21. I remember a flash designer commenting on one of my blog posts about flash seo saying, “Your post is now irrelevant! Google is indexing Flash! Let’s all binge on flash.” Not in those exact words of course. I think my first reaction was “hold on a second buddy…”

    Thank you for that… And don’t forget user experience. 90% of websites should not even consider going all-Flash. Flash is a user experience nightmare, and is a horrible fit for content-heavy websites. Or websites in general. Flash is good for web apps, video content, movie sites, or anything where visuals and interactivity are more important than content.

  22. Next time a client or designer tells me Google can crawl Flash and therefore my SEO advice is out of touch, I’ll send them to this post and save myself hours of arguing. Check and mate. Well done! :)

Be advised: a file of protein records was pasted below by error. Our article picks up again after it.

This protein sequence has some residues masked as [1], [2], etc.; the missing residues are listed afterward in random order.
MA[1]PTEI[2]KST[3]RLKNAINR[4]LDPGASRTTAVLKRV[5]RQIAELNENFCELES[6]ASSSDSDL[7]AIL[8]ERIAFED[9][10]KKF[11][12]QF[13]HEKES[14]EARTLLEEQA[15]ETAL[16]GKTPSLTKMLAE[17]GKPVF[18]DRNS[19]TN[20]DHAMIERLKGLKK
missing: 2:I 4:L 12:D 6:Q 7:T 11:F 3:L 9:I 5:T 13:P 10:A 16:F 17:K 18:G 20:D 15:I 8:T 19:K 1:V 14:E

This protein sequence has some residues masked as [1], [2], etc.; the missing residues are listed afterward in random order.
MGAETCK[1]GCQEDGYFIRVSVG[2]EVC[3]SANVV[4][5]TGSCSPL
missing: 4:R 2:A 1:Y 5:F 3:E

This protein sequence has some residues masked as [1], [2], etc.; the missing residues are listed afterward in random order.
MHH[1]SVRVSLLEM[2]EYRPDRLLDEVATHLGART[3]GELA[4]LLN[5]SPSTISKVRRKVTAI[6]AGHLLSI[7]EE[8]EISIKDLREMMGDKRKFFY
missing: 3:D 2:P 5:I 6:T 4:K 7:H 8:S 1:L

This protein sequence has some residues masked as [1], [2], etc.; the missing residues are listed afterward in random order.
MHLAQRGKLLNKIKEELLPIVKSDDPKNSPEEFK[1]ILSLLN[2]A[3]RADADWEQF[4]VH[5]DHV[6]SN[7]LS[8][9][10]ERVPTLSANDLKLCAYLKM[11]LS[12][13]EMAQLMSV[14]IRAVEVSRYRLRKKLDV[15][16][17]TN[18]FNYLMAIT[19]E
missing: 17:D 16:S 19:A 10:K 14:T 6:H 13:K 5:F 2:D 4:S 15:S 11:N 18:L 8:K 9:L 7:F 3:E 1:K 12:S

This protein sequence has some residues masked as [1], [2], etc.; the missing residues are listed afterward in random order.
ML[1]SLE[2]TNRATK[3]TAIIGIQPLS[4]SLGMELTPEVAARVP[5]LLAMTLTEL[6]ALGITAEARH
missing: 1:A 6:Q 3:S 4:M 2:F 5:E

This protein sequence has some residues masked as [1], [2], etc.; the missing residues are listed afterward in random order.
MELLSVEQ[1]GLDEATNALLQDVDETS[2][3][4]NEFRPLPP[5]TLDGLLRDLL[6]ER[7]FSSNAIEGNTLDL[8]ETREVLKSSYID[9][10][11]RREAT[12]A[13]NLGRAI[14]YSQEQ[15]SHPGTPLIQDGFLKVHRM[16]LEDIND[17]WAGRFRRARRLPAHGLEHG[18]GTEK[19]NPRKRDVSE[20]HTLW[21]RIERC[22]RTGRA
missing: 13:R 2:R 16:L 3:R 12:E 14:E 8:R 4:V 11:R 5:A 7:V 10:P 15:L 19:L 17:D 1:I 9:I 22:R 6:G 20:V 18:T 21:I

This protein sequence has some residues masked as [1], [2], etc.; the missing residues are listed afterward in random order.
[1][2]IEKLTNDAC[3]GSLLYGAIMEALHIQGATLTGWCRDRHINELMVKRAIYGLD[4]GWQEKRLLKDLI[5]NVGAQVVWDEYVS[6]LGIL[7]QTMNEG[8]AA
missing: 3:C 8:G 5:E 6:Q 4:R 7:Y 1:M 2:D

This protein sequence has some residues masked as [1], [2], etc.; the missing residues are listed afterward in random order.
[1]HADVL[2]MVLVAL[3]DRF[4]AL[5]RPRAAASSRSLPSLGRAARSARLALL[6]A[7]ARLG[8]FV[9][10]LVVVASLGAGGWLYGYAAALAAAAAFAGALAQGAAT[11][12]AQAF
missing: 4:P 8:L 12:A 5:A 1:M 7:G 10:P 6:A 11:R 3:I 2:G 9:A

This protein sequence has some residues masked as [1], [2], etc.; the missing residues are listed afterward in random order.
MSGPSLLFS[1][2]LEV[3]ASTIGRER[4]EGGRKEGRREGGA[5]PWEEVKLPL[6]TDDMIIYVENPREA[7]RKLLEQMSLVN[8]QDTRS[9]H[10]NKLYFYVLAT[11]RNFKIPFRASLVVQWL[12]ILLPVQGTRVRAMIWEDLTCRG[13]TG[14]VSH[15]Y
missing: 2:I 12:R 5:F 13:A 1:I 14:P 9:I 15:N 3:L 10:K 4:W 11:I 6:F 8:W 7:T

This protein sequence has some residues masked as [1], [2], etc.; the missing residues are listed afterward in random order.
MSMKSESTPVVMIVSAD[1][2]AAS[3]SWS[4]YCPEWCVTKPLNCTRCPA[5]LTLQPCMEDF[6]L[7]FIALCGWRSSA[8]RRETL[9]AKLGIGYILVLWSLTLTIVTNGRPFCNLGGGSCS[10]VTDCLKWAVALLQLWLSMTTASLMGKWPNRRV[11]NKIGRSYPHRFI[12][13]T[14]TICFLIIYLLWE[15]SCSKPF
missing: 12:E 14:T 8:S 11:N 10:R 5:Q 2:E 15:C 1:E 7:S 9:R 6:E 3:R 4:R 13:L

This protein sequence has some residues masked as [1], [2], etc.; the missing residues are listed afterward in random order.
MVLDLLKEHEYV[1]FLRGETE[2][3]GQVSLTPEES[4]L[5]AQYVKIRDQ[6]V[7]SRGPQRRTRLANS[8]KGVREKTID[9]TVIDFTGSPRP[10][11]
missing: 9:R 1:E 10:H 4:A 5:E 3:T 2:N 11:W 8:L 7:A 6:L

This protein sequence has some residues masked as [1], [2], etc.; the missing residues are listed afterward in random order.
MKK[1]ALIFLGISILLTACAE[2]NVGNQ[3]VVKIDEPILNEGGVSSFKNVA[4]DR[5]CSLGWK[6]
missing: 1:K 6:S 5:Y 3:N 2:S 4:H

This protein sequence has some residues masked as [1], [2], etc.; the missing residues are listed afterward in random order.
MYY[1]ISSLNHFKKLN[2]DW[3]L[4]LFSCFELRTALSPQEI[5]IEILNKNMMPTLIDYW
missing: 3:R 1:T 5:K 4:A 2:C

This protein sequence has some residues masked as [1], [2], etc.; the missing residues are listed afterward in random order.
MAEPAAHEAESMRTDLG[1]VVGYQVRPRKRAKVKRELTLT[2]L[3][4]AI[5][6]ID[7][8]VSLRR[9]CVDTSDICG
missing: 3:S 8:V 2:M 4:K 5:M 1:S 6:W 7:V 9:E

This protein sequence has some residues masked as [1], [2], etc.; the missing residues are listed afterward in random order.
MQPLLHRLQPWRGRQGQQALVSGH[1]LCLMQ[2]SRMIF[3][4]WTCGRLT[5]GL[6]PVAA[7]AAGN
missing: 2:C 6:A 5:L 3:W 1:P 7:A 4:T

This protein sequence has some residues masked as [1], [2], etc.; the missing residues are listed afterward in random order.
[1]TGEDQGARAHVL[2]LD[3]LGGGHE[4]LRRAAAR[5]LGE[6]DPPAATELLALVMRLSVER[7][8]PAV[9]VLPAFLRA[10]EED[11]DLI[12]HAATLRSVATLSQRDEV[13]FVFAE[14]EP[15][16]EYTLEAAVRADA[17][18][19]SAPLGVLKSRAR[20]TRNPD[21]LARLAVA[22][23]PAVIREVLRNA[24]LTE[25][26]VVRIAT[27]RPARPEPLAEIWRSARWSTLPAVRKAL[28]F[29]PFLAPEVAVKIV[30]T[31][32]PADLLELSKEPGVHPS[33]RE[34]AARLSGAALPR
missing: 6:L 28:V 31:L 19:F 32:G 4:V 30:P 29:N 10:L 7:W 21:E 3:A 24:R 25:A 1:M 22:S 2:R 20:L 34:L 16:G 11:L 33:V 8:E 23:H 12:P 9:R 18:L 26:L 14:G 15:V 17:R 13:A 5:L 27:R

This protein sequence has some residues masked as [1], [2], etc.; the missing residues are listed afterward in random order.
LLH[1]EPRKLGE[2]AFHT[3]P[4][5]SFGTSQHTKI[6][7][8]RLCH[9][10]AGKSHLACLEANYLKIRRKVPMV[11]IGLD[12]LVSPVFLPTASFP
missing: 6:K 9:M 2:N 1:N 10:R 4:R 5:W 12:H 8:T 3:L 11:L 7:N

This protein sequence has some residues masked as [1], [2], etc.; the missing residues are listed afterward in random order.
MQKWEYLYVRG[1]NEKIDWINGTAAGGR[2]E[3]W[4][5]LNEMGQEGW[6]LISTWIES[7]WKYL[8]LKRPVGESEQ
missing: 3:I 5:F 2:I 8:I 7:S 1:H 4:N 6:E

23. Thanks for the great article. I’m not a Flash developer, but you made sense all the way through. I’m still going to use my strategy of having a Flash page for users and a fully functional HTML site for the search engine bots.

  24. You’re welcome @redwall_hp. And I agree with you. That’s exactly the philosophy I use with my clients. Utilize flash only where needed (when you need its power.)

  25. @Melanie, great idea! :) I’ve been part of those debates also…which is part of the reason I always emphasize testing before advocating solutions!

  26. Thank you @Paul and @Chuck. I’m glad you enjoyed my post. I’ll be writing more about this in the future as the situation changes and progresses. Again, stay tuned.

  27. Thanks @Damien. I’m glad you enjoyed my post! I will definitely check out your articles. My hope is that Adobe keeps developing that area for both the Flash and SEO communities. Thanks again.

  28. Awesome. Can you put the examples online of the examples that you used? For me, see the content, make searches on google and yahoo and try that this is real. I like to know more about this.
    Thanks.